The spread on U.S. high-yield corporate bonds widened to a one-month peak as a spike in coronavirus cases raised alarm for investors.
While the measures taken by the Federal Reserve and U.S. Treasury have done much to alleviate the stresses in key measurements of the health of financial markets, volatility persists in high-yield credit and equities.
The high-yield spread against U.S. Treasurys rose 49 basis points from June 23 to June 29, hitting 652 bps. While this is still a long way down from the peak of 1,087 bps on March 23, the spread has reversed only 59.6% of the widening experienced during the initial panic over the pandemic.
"There has been more two-way price action in credit over the last month with the recent rise in covid-19 cases in several U.S. states is impacting confidence," Jim Reid, multi-asset research strategist at Deutsche Bank, said in a research note.
"We think credit is following equities again since the Fed became the buyer of last resort and positioning is light in equities which helps the technicals of all risk assets. So we expect tighter spreads in the third quarter," Reid wrote.
The concern over rising cases is also apparent in equities as the Chicago Board Options Exchange's volatility index — better known as the VIX — remains elevated. The measurement of expected volatility in the S&P 500 was 30.4 on June 30, down slightly from 31.4 on June 23. Having hit an all-time high of 82.69 on March 16, the VIX had dropped to 24.52 by June 5, but the rise in U.S. cases has prevented the index from returning to pre-pandemic levels below 20.
The volatility did not extend to the U.S. investment-grade bond universe in the last week. From June 23 to June 29, the spread widened, but by just 5 bps. The spread has reversed 79.9% of the spike it experienced during the peak of the turbulence in financial markets.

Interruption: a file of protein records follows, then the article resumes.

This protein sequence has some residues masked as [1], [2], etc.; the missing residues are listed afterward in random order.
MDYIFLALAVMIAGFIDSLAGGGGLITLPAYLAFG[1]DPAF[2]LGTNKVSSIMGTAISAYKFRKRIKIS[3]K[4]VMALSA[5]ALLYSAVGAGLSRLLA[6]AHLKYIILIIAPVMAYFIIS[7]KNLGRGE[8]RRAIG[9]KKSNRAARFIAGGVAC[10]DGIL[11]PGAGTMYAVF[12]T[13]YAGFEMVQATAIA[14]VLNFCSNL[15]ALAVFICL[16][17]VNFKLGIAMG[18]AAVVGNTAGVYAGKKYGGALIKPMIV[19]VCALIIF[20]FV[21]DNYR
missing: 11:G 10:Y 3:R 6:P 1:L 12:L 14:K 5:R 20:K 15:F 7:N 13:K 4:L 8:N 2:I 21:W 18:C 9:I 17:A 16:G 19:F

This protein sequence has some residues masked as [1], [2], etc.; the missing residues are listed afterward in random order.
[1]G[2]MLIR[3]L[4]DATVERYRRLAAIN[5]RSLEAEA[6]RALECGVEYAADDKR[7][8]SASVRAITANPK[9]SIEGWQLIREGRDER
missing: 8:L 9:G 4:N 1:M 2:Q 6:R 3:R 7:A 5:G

The Fed's decision to start buying corporate debt put a lid on yields, with the combined $750 billion of buying power representing 42% of the outstanding universe of investment-grade corporates with maturities of five years or less, according to strategists at Wellington Management.
"We think it effectively short-circuits the process of liquidity risk becoming solvency risk for stressed companies," strategists Daniel Cook and Nanette Abuhoff Jacobson at Wellington Management wrote in a research note.
Emerging market corporate spreads followed a similar path, rising 5 bps, to 411 bps, in the week to June 29.
"With U.S. rates anchored by the Fed and the ongoing recovery in China, emerging market sovereign and corporate credit is attractive. But must be selective given the impact of the virus, especially in Latin America, and more limited policy room for maneuver," David Riley, chief investment strategist at BlueBay Asset Management, said in an email.
The Libor-OIS spread — a key risk indicator for the U.S. banking sector measuring the difference between the three-month dollar London Interbank Offered Rate and the overnight indexed swap rate — widened slightly, from 22.6 on June 23 to 23.71 on June 30.
The leveraged loan market continued to normalize, with the percentage of the S&P Global Ratings U.S. loan index priced below 80 — a closely watched indicator of stress — dropping to 7.9% on June 29 from 8.4% on June 22.